What you need to know:
- He has been backed to succeed by none other than world marathon record holder Eliud Kipchoge, his stable-mate at the Netherlands-based NN Running Team
- Kissa will be doing the pace-making job along with Dutchman Roy Hoornweg, with the pair detailed to go through 2,000 metres in five minutes and five seconds with a three-kilometre goal set for a third pacemaker at 7:37
- On February 16 this year, just before Covid-19 struck, Cheptegei broke the five-kilometre road world record in Monaco with a run of 12:51
Uganda’s world 10,000 metres champion Joshua Cheptegei will be highly motivated by his record-breaking five-kilometre run in Monaco earlier this year as he chases the world 5,000 metres record in the principality on Friday night.
And he has been backed to succeed by none other than world marathon record holder Eliud Kipchoge, his stable-mate at the Netherlands-based NN Running Team.
“Watching Joshua's Cheptegei running is like poetry in motion,” Kipchoge wrote on Facebook Thursday. “On Friday night (tonight) our Ugandan teammate is going to lower Kenenisa Bekele’s 16-year-old world 5,000m record at the Monaco Diamond League,” Kipchoge added.
Bekele, also a member of the strong NN Running Team based in Nijmegen, The Netherlands, holds the 5,000m world record at 12:37.35 set at the Blankers-Koen Stadion in the Dutch city of Hengelo on May 31, 2004.
Cheptegei will also line up on the Stade Louis II track in Monaco Friday night for the Meeting Herculis EBS inspired by the gesture by Uganda’s President Yoweri Kaguta Museveni who put the Monaco-bound Ugandan athletes on a chartered flight to the principality. Museveni and First Lady Janet hired the plane for Cheptegei, world 800 metres champion Halima Nakaayi, Winnie Nanyondo (Commonwealth Games 800m bronze medallist) and Stephen Kissa (Barcelona Half Marathon silver medallist).
Kissa will be doing the pace-making job along with Dutchman Roy Hoornweg, with the pair detailed to go through 2,000 metres in five minutes and five seconds with a three-kilometre goal set for a third pacemaker at 7:37.
Then Cheptegei will be left to battle against the clock, the average pace set at 2:31 per kilometre, according to NN Running Team’s pre-race analysis. The conditions in Monaco are expected to be brilliant for an evening of running.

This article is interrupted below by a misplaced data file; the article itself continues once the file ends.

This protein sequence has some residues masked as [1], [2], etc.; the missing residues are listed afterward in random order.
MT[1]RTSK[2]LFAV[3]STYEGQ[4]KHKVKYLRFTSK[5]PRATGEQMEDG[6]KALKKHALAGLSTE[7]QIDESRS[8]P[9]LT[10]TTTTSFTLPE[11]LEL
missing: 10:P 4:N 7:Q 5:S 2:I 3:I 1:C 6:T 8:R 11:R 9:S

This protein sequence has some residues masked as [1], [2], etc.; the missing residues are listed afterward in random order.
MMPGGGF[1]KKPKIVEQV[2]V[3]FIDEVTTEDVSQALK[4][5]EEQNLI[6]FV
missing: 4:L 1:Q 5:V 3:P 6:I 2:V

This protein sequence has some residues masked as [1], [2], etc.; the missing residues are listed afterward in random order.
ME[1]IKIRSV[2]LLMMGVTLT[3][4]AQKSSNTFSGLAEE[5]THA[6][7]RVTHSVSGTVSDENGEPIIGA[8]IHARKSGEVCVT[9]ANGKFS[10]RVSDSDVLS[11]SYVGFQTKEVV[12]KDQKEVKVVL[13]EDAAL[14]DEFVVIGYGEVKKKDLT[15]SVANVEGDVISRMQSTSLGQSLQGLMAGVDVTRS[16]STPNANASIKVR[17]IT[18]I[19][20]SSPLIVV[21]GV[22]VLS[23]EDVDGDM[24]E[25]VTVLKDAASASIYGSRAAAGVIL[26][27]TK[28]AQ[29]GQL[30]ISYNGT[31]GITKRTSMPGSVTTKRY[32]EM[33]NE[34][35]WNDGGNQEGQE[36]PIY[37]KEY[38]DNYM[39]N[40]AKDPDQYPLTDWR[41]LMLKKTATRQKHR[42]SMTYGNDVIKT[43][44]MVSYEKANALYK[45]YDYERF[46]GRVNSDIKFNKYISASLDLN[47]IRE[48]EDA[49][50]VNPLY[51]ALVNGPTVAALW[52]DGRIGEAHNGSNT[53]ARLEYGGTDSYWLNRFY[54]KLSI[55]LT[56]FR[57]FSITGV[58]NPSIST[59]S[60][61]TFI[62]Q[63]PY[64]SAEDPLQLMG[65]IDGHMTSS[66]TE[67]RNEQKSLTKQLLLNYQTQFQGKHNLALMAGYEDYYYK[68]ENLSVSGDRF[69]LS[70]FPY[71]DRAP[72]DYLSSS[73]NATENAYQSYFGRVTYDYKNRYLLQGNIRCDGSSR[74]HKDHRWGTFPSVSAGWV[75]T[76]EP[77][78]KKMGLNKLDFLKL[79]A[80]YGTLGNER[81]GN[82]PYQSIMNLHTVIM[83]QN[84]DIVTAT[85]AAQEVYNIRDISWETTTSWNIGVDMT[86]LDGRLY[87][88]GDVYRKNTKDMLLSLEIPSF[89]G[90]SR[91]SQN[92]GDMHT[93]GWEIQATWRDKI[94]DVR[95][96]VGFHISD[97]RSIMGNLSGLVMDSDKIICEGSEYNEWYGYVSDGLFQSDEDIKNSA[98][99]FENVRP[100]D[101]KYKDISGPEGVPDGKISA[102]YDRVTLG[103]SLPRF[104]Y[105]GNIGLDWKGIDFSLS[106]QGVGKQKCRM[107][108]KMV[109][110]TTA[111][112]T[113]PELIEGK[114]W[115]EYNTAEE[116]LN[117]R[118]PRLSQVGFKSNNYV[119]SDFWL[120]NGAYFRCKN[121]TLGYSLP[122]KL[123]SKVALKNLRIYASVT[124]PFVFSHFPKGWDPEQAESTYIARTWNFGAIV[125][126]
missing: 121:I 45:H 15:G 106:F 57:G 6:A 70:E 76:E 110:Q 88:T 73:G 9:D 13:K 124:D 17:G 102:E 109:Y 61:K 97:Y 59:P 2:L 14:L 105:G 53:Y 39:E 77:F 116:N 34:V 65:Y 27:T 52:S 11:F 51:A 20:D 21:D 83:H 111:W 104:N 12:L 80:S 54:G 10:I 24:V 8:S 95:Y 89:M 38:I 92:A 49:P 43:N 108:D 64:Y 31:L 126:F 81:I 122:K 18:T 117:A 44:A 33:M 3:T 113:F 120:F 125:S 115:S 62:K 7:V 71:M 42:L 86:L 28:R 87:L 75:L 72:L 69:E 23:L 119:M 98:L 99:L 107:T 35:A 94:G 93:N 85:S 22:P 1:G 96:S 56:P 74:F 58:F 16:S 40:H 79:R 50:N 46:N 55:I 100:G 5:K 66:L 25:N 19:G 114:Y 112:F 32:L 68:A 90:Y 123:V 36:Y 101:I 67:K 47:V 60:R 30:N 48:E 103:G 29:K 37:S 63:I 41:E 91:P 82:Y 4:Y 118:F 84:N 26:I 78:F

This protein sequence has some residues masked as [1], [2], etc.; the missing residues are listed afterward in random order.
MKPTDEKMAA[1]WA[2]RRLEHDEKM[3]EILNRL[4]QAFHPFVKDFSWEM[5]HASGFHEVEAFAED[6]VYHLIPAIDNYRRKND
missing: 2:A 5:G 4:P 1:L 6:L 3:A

“It’s a beautiful and fast track. The weather is beautiful, cool with slight wind,” said Kenyan coach Bernard Ouma who is leading a strong team of middle-distance runners, led by world 1,500m champion Timothy Cheruiyot to tonight’s season-opening Diamond League meeting.
“Joshua has broken three world records in the past and now he is going for his fourth world record. He has a strong belief. It is a realistic goal,” Cheptegei’s Dutch coach, Addy Ruiter, meanwhile, observed.
“I can see from his training he can run a very fast 5km, the conditions are usually very good in Monaco and I think he can run a world record otherwise why would he be going for it?”
On February 16 this year, just before Covid-19 struck, Cheptegei broke the five-kilometre road world record in Monaco with a run of 12:51.
“I was encouraged with my 5km world record in Monaco, and I thought there is no better place or time to attack the world 5,000m record than this year,” he told NN Running. “In 2021 we now have the rescheduled Tokyo Olympics, followed by World Championships in 2022 and 2023 and the following year the Paris Olympics. I believe if there is a time to attack the world record, it is this year. It is now or never.”
His enviable record includes a World Cross Country Championships title, Diamond League 5,000m Trophy, world 10,000m title and world Under-20 10,000m crown, as well as a pair of Commonwealth gold medals. Yet just as impressive has been his unerring ability to target and set world records – doing so on the road over the 5km (12:51), 10km (26:38) and 15km (41:05) distances over the past couple of years.
Uganda went into lockdown in March and Joshua was forced to live at home and train solo for two months. During this period Addy pared back his training from 12 to eight sessions per week and he understandably lost some fitness.
Yet the tall distance runner took the challenging situation in his stride and chose to adopt a typically positive attitude.
“Of course Covid-19 has out a big strain not only on the athletes but the economies all over the world,” explains Joshua. “From my perspective, I had many dreams for this year but the pandemic caused them to be narrowed down. Nevertheless, they say when the storm passes and the sun rises again they will be light. It was difficult during lockdown. I was missing my training partners but in the other side I got to spend a lot of time with my family, which was really beautiful.”
With additional reporting and resources from NN Running Team.